The Playboy of Puerto Banus(5)

By: Carol Marinelli

‘Right, let’s get this done…’

He went to walk towards his father’s office but Angela called him back. ‘It might be an idea to have a coffee before you see him.’

‘No need,’ Raúl said. ‘I will get this over with and then go to Sol’s for breakfast.’ He loved Saturday mornings at Sol’s—a beautiful waterfront café that moved you out quickly if you weren’t one of the most beautiful. For people like Raúl they didn’t even bother with a bill. They wanted his patronage, wanted the energy he brought to the place. Yes, Raúl decided, he would head there next—except Angela was calling him back again.

‘Go and freshen up and I will bring you in coffee and a clean shirt.’

Yes, Angela was the only woman who could get away with speaking to him like that.

Raúl went into his own huge office—which was more like a luxurious hotel suite. As well as the office there was a sumptuous bedroom, and both rooms were put to good use. Heading towards the bathroom, he glanced at the bed and was briefly tempted to lie down. He had had two, possibly three hours’ sleep last night. But he forced himself on to the bathroom, grimacing when he saw himself in the mirror. He could see now why Angela had been so insistent that he freshened up before facing his father.

Raúl’s black eyes were bloodshot. He had forgotten to shave yesterday, so now two days’ worth of black growth lined his strong jaw. His usually immaculate jet-black hair was tousled and fell over his forehead, and the lipstick on his collar, Raúl was sure, wasn’t the colour that Kelly had been wearing last night.

Yes, he looked every inch the debauched playboy that his father accused him of being.

Raúl took off his jacket and shirt and splashed water on his face, and then set about changing, calling out his thanks to Angela when he heard her tell him that she had put a coffee on his desk.

‘Gracias!’ he called, and walked out mid-shave. Angela was possibly the only woman who did not blush at the sight of him without a shirt—she had seen him in nappies, after all. ‘And thanks for pointing me in this direction before I meet with my father.’

‘No problem.’ She smiled. ‘There is a fresh shirt hanging on the chair in your office also.’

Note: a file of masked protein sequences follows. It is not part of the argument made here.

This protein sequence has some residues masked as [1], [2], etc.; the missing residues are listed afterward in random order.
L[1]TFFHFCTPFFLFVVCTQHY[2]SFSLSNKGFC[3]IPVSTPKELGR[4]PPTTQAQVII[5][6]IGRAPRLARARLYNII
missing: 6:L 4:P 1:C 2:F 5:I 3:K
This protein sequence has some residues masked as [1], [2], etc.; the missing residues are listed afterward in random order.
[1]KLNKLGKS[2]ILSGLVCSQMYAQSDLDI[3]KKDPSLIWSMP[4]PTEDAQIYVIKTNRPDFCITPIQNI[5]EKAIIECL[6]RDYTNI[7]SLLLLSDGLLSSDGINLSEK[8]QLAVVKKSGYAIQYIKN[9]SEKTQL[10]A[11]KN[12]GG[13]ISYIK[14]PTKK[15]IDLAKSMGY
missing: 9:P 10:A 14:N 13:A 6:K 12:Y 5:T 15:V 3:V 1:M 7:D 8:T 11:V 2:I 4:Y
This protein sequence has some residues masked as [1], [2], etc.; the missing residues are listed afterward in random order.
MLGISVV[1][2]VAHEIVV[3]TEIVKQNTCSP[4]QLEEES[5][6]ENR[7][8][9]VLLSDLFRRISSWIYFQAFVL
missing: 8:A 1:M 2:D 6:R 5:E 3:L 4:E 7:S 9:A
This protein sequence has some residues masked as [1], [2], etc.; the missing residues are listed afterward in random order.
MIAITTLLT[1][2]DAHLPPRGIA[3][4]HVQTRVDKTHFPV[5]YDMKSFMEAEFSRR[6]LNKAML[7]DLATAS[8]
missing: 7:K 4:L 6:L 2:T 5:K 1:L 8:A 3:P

‘Do you know what it is that he wants to see me about?’ Raúl was fishing. He knew exactly what his father would want to discuss. ‘Am I to be given another lecture about taming my ways and settling down?’

‘I’m not sure.’ Only now did Angela’s cheeks turn pink. ‘Raúl, please listen to what your father has to say, though. This is no time for arguments. Your father is sick…’

‘Just because he is ill, it does not necessarily make him right.’

‘No,’ Angela said carefully. ‘But he does care for you, Raúl, even if he does not easily show it. Please listen to him… He is worried about you facing things on your own…’ Angela saw Raúl’s frown and stopped.

‘I think you do know what this is about.’

‘Raúl, I just ask that you listen—I can’t bear to hear you two fighting.’

‘Stop worrying,’ Raúl said kindly. He liked Angela; she was the closest thing to a mum he had. ‘I have no intention of fighting. I just think that at thirty years of age I don’t have to be told my bedtime, and certainly not who I’m going to bed with…’

Raúl got back to shaving. He had no intention of being dictated to, but his hand did pause. Would it be such a big deal to let his father think that maybe he was actually serious about someone? Would it hurt just to hint that maybe he was close to settling down? His father was dying, after all.

‘Wish me luck.’ Raúl’s voice was wry as, clean-shaven and bit clearer in the head, he walked past Angela to face his father. He glanced over, saw the tension and strain on her features. ‘It will be fine,’ he reassured her. ‘Look…’ He knew Angela would never keep news from his father. ‘I am seeing someone, but I don’t want him getting carried away.’

‘Who?’ Angela’s eyes were wide.